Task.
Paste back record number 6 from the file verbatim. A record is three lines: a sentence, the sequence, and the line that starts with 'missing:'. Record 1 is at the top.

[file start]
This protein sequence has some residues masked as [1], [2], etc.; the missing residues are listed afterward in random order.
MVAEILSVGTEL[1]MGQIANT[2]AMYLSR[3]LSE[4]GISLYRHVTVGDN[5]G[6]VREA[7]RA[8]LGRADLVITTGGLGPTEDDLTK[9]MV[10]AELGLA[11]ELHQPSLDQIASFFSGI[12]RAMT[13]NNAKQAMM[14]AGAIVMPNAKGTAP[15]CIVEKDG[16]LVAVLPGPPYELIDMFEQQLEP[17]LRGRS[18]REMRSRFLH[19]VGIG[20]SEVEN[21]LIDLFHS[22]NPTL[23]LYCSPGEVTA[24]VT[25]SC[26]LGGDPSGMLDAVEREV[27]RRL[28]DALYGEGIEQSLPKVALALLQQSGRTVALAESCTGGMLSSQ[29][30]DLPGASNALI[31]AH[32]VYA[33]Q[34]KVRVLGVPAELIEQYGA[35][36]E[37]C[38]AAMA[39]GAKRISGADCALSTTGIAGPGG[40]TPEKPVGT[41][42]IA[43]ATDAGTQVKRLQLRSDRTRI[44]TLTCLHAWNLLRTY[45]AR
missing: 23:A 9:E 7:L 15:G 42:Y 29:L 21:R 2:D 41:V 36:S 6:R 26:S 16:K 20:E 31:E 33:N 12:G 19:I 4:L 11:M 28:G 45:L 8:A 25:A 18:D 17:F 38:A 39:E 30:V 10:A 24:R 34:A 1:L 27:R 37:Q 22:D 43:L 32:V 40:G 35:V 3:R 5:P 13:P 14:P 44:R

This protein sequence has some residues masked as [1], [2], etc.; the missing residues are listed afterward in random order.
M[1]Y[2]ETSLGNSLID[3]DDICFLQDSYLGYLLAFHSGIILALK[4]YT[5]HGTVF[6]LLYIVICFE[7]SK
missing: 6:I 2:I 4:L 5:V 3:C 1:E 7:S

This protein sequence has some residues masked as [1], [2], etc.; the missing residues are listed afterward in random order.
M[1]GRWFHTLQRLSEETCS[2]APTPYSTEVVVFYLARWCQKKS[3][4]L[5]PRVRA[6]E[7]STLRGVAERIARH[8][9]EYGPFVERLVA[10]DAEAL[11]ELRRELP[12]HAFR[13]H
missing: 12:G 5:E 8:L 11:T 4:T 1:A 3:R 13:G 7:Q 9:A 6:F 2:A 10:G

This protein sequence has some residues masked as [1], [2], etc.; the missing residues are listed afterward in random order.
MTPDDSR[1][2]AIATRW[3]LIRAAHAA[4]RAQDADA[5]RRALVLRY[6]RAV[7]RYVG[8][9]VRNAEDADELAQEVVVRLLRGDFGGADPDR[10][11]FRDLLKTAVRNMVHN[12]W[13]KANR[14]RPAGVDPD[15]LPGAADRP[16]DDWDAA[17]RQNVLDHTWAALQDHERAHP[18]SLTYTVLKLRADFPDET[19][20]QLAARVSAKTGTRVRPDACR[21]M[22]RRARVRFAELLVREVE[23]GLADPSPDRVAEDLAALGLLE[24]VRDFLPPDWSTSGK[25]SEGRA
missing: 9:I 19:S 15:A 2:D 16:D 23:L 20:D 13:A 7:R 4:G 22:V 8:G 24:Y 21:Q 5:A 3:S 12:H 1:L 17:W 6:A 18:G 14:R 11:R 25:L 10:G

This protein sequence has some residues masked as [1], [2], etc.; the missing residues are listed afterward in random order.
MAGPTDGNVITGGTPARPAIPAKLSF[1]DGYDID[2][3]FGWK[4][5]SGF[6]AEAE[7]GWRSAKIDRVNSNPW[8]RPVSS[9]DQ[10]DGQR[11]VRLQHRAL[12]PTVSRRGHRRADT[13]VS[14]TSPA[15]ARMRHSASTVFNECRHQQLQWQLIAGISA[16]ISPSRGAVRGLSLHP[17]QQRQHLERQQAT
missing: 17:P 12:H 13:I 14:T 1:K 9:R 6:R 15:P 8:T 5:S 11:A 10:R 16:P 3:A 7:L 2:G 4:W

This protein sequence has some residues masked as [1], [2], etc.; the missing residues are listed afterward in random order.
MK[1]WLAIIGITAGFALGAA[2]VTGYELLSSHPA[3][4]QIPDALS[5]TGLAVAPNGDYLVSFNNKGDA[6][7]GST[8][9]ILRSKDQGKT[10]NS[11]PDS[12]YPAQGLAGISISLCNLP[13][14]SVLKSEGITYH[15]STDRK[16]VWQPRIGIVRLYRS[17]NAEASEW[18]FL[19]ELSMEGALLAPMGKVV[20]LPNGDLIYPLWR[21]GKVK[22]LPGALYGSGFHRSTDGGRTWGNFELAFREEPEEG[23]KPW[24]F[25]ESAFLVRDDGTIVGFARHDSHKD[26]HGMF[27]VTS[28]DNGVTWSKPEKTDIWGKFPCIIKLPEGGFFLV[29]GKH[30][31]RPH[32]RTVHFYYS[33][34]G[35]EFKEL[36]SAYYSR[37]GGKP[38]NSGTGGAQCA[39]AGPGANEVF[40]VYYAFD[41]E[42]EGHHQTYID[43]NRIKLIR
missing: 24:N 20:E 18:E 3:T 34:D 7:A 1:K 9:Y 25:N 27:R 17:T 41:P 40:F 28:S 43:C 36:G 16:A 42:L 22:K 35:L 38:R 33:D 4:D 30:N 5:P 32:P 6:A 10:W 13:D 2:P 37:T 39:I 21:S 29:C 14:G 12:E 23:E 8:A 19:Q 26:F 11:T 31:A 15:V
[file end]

This protein sequence has some residues masked as [1], [2], etc.; the missing residues are listed afterward in random order.
MK[1]WLAIIGITAGFALGAA[2]VTGYELLSSHPA[3][4]QIPDALS[5]TGLAVAPNGDYLVSFNNKGDA[6][7]GST[8][9]ILRSKDQGKT[10]NS[11]PDS[12]YPAQGLAGISISLCNLP[13][14]SVLKSEGITYH[15]STDRK[16]VWQPRIGIVRLYRS[17]NAEASEW[18]FL[19]ELSMEGALLAPMGKVV[20]LPNGDLIYPLWR[21]GKVK[22]LPGALYGSGFHRSTDGGRTWGNFELAFREEPEEG[23]KPW[24]F[25]ESAFLVRDDGTIVGFARHDSHKD[26]HGMF[27]VTS[28]DNGVTWSKPEKTDIWGKFPCIIKLPEGGFFLV[29]GKH[30][31]RPH[32]RTVHFYYS[33][34]G[35]EFKEL[36]SAYYSR[37]GGKP[38]NSGTGGAQCA[39]AGPGANEVF[40]VYYAFD[41]E[42]EGHHQTYID[43]NRIKLIR
missing: 24:N 20:E 18:E 3:T 34:D 7:A 1:K 9:Y 25:N 27:R 17:T 41:P 40:F 28:S 43:C 36:G 16:A 42:L 22:K 35:L 38:R 33:D 4:D 30:N 5:P 32:P 6:A 10:W 13:D 2:P 37:T 39:I 21:S 29:C 14:G 12:E 23:E 8:A 19:Q 26:F 11:T 31:A 15:V